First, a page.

Fort Bragg has an exterior boundary of approximately 70 miles. That is a lot of ground to cover when it comes to keeping the base up to security standards and protected from outside threats. The military continues to invest in research and deployment of unmanned ground and aerial system, adapting those developments to base security is a logical progression. CAVs can be incorporated into security measures, complementing the efforts of those soldiers tasked with keeping the base safe. This can be achieved by using CAVs equipped with the appropriate cameras and sensors to monitor for threats, whether these are land-based vehicles or sea crafts. If we are able to establish strict security requirements for CAVs, we will be able to take personnel out of harm’s way, have more effective tools to mitigate threats as well as create efficiencies to reduce the personnel demand for security.
Unmanned aerial vehicles (UAVs) – or drones – have been a debated topic for use in military security. Currently, there are restrictions on flying drones within the vicinity of military bases but utilizing military-owned UAVs flying within certain boundaries provides an added layer of intelligence for base security.
Toward a More Automated Future
While we are seeing more and more CAV technology rolling out in the civilian space, the military has noticeably been more reserved in incorporating this technology onto bases. It’s not surprising: this technology provides clear benefits yet comes with challenges in a military context.
For CAVs to effectively be rolled out on military bases, there needs to be an evolution of infrastructure. Individuals would then be moved around the base much like college campuses resulting in centralized parking versus lots scattered across the base. We would also need to incorporate smart infrastructure throughout the base to control the flow of these vehicles and be flexible enough to incorporate new technology as it is discovered.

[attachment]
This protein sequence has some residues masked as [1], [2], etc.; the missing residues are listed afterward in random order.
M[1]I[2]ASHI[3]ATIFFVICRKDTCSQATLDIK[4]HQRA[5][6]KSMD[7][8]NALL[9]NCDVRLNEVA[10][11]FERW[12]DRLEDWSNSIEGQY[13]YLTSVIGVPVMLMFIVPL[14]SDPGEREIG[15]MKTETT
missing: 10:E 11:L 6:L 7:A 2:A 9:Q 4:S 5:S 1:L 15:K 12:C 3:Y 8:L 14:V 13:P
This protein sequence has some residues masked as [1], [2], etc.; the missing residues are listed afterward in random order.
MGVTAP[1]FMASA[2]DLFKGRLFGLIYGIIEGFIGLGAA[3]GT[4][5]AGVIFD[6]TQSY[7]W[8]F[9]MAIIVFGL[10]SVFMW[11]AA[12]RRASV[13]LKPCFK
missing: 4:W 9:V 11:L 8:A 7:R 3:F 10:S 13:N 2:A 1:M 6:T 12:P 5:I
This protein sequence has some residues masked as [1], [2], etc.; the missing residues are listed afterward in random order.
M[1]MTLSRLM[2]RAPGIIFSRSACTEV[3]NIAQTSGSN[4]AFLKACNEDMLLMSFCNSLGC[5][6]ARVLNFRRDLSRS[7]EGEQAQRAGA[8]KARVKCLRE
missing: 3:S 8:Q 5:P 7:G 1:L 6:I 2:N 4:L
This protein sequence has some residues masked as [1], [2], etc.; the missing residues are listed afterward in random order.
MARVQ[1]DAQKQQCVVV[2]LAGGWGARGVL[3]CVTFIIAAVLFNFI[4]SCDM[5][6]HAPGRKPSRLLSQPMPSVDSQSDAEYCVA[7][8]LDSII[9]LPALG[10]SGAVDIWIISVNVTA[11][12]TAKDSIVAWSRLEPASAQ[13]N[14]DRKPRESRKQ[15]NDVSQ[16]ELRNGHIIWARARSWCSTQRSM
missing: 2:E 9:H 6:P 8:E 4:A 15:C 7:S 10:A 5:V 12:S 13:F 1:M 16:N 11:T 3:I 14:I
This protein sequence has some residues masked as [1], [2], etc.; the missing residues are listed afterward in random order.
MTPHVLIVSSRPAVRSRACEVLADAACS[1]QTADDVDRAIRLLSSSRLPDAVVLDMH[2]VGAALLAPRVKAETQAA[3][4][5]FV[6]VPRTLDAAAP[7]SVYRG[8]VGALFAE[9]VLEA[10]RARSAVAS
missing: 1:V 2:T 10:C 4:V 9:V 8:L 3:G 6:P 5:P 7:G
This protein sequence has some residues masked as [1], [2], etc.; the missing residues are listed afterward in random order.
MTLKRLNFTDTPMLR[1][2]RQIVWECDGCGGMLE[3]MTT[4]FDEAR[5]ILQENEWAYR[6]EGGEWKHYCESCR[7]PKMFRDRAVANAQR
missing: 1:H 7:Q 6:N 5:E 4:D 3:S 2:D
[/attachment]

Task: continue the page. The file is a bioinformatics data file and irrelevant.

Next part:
Currently, CAVs use a combination of sensors and wireless communications to detect and respond to their surroundings. The future of 5G cellular communications is expected to drastically improve the capabilities of CAVs. However, the very nature of these vehicles opens them to cybersecurity concerns that need to be addressed as we begin incorporating this technology on military bases.
Capital investment is a major hurdle to a full-scale deployment of CAVs on military bases. The infrastructure does not yet exist in many cases and so we need to think about how to fund the projects that could make CAV technology a reality. If there is revenue generation that could be applied, the military could leverage this as a private venture. The private entity would front the cost for these improvements and whichever branch of the military operated the base would pay a revenue stream for the duration of the terms of the agreement.
Much like any new technology or innovation, we need to rally community support around the idea of CAV technology. As it gains momentum for civilian use, we will see more positive use cases that can be applied to using this technology on military bases.
To truly move toward a more automated future, we will need partnership among the military, businesses and research centers to apply the latest developments in transportation to solve military transportation and logistics issues and create bases that are safer and more efficient.
David Boone is Chief Growth Officer at Michael Baker International.
Malcolm Dougherty is National Practice Executive of Transportation at Michael Baker International.
Matt Smith is Program Manager at Michael Baker International.